Activin A specific antibodies, peptibodies, related proteins, and the like, including but not limited to those described in US Publ. No. 2009/0234106, which is herein incorporated by reference in its entirety, particularly in parts pertinent to proteins that bind Activin A;

TGF-beta specific antibodies, peptibodies, related proteins, and the like, including but not limited to those described in U.S. Pat. No. 6,803,453 and US Publ. No. 2007/0110747, each of which is herein incorporated by reference in its entirety, particularly in parts pertinent to proteins that bind TGF-beta;

Amyloid-beta protein specific antibodies, peptibodies, related proteins, and the like, including but not limited to those described in PCT Publ. No. WO 2006/081171, which is herein incorporated by reference in its entirety, particularly in parts pertinent to proteins that bind amyloid-beta proteins. One antibody contemplated is an antibody having a heavy chain variable region comprising SEQ ID NO: 8 and a light chain variable region having SEQ ID NO: 6 as disclosed in the International Publication;

c-Kit specific antibodies, peptibodies, related proteins, and the like, including but not limited to those described in Publ. No. 2007/0253951, which is incorporated herein by reference in its entirety, particularly in parts pertinent to proteins that bind c-Kit and/or other stem cell factor receptors;

OX40L specific antibodies, peptibodies, related proteins, and the like, including but not limited to those described in U.S. application Ser. No. 11/068,289, which is incorporated herein by reference in its entirety, particularly in parts pertinent to proteins that bind OX40L and/or other ligands of the OXO40 receptor; and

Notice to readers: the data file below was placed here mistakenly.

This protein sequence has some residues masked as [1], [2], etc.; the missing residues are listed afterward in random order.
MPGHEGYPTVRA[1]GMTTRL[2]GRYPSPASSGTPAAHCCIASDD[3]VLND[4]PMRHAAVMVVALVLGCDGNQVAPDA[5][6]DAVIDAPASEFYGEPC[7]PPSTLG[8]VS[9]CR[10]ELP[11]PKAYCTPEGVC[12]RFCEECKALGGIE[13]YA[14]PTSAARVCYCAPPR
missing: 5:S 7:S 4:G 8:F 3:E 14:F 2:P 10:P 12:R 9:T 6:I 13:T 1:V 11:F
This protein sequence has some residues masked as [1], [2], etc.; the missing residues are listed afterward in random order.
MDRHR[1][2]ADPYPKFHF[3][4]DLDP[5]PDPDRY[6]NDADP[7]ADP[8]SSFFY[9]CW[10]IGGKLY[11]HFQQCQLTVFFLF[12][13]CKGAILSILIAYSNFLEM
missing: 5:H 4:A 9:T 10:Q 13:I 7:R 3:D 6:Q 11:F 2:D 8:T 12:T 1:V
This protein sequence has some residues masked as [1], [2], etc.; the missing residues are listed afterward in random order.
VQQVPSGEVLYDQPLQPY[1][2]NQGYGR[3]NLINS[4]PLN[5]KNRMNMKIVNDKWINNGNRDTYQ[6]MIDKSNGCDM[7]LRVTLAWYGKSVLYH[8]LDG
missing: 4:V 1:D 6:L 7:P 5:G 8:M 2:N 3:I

Other exemplary proteins, including Activase® (Alteplase, tPA); Aranesp® (Darbepoetin alfa), Epogen® (Epoetin alfa, or erythropoietin); Avonex® (Interferon beta-1a); Bexxar® (Tositumomab, anti-CD22 monoclonal antibody); Betaseron® (Interferon-beta); Campath® (Alemtuzumab, anti-CD52 monoclonal antibody); Dynepo® (Epoetin delta); Velcade® (bortezomib); MLN0002 (anti-α4β7 mAb); MLN1202 (anti-CCR2 chemokine receptor mAb); Enbrel® (etanercept, TNF-receptor/Fc fusion protein, TNF blocker); Eprex® (Epoetin alfa); Erbitux® (Cetuximab, anti-EGFR/HER1/c-ErbB-1); Genotropin® (Somatropin, Human Growth Hormone); Herceptin® (Trastuzumab, anti-HER2/neu (erbB2) receptor mAb); Humatrope® (Somatropin, Human Growth Hormone); Humira® (Adalimumab); Insulin in Solution; Infergen® (Interferon Alfacon-1); Natrecor® (nesiritide; recombinant human B-type natriuretic peptide (hBNP); Kineret® (Anakinra), Leukine® (Sargamostim, rhuGM-CSF); LymphoCide® (Epratuzumab, anti-CD22 mAb); Lymphostat B® (Belimumab, anti-BlyS mAb); Metalyse® (Tenecteplase, t-PA analog); Mircera® (methoxy polyethylene glycol-epoetin beta); Mylotarg® (Gemtuzumab ozogamicin); Raptiva® (efalizumab); Cimzia® (certolizumab pegol, CDP 870); Soliris™ (Eculizumab); Pexelizumab (Anti-05 Complement); MEDI-524 (Numax®); Lucentis® (Ranibizumab); 17-1A (Edrecolomab, Panorex®); Trabio® (lerdelimumab); TheraCim hR3 (Nimotuzumab); Omnitarg (Pertuzumab, 2C4); Osidem® (IDM-1); OvaRex® (B43.13); Nuvion® (visilizumab); Cantuzumab mertansine (huC242-DM1); NeoRecormon® (Epoetin beta); Neumega® (Oprelvekin, Human Interleukin-11); Neulasta® (Pegylated filgastrim, pegylated G-CSF, pegylated hu-Met-G-CSF); Neupogen® (Filgrastim, G-CSF, hu-MetG-CSF); Orthoclone OKT3® (Muromonab-CD3, anti-CD3 monoclonal antibody), Procrit® (Epoetin alfa); Remicade® (Infliximab, anti-TNFα monoclonal antibody), Reopro® (Abciximab, anti-GP IIb/IIia receptor monoclonal antibody), Actemra® (anti-IL6 Receptor mAb), Avastin® (Bevacizumab), HuMax-CD4 (zanolimumab), Rituxan® (Rituximab, anti-CD20 mAb); Tarceva® (Erlotinib); Roferon-A®-(Interferon alfa-2a); Simulect® (Basiliximab); Prexige® (lumiracoxib); Synagis® (Palivizumab); 146B7-CHO (anti-IL15 antibody, see U.S. Pat. No. 7,153,507), Tysabri® (Natalizumab, anti-α4integrin mAb); Valortim® (MDX-1303, anti-B. anthracis Protective Antigen mAb); ABthrax™; Vectibix® (Panitumumab); Xolair® (Omalizumab), ETI211 (anti-MRSA mAb), IL-1 Trap (the Fc portion of human IgG1 and the extracellular domains of both IL-1 receptor components (the Type I receptor and receptor accessory protein)), VEGF Trap (Ig domains of VEGFR1 fused to IgG1 Fc), Zenapax® (Daclizumab); Zenapax® (Daclizumab, anti-IL-2Rα mAb), Zevalin® (Ibritumomab tiuxetan), Zetia (ezetimibe), Atacicept (TACI-Ig), anti-CD80 monoclonal antibody (mAb) (galiximab), anti-CD23 mAb (lumiliximab), BR2-Fc (huBR3/huFc fusion protein, soluble BAFF antagonist); CNTO 148 (Golimumab, anti-TNFα mAb); HGS-ETR1 (Mapatumumab; human anti-TRAIL Receptor-1 mAb); HuMax-CD20 (Ocrelizumab, anti-CD20 human mAb); HuMax-EGFR (zalutumumab); M200 (Volociximab, anti-α5β1 integrin mAb); MDX-010 (Ipilimumab, anti-CTLA-4 mAb and VEGFR-1 (IMC-18F1); anti-BR3 mAb; anti-C. difficile Toxin A and Toxin B C mAbs MDX-066 (CDA-1) and MDX-1388); anti-CD22 dsFv-PE38 conjugates (CAT-3888 and CAT-8015); anti-CD25 mAb (HuMax-TAC); anti-CD3 mAb (NI-0401); Adecatumumab; anti-CD30 mAb (MDX-060); MDX-1333 (anti-IFNAR); anti-CD38 mAb (HuMax CD38); anti-CD40L mAb; anti-Cripto mAb; anti-CTGF Idiopathic Pulmonary Fibrosis Phase I Fibrogen (FG-3019); anti-CTLA4 mAb; anti-eotaxin1 mAb (CAT-213); anti-FGF8 mAb; anti-ganglioside GD2 mAb; anti-ganglioside GM2 mAb; anti-GDF-8 human mAb (MYO-029); anti-GM-CSF Receptor mAb (CAM-3001); anti-HepC mAb (HuMax HepC); anti-IFNα mAb (MEDI-545, MDX-1103); anti-IGF1R mAb; anti-IGF-1R mAb (HuMax-Inflam); anti-IL12 mAb (ABT-874); anti-IL12/IL23 mAb (CNTO 1275); anti-IL13 mAb (CAT-354); anti-IL2Ra mAb (HuMax-TAC); anti-IL5 Receptor mAb; anti-integrin receptors mAb (MDX-018, CNTO 95); anti-IP10 Ulcerative Colitis mAb (MDX-1100); anti-LLY antibody; BMS-66513; anti-Mannose Receptor/hCGβ mAb (MDX-1307); anti-mesothelin dsFv-PE38 conjugate (CAT-5001); anti-PD1 mAb (MDX-1106 (ONO-4538)); anti-PDGFRα antibody (IMC-3G3); anti-TGFβ mAb (GC-1008); anti-TRAIL Receptor-2 human mAb (HGS-ETR2); anti-TWEAK mAb; anti-VEGFR/Flt-1 mAb; anti-ZP3 mAb (HuMax-ZP3); NVS Antibody #1; and NVS Antibody #2.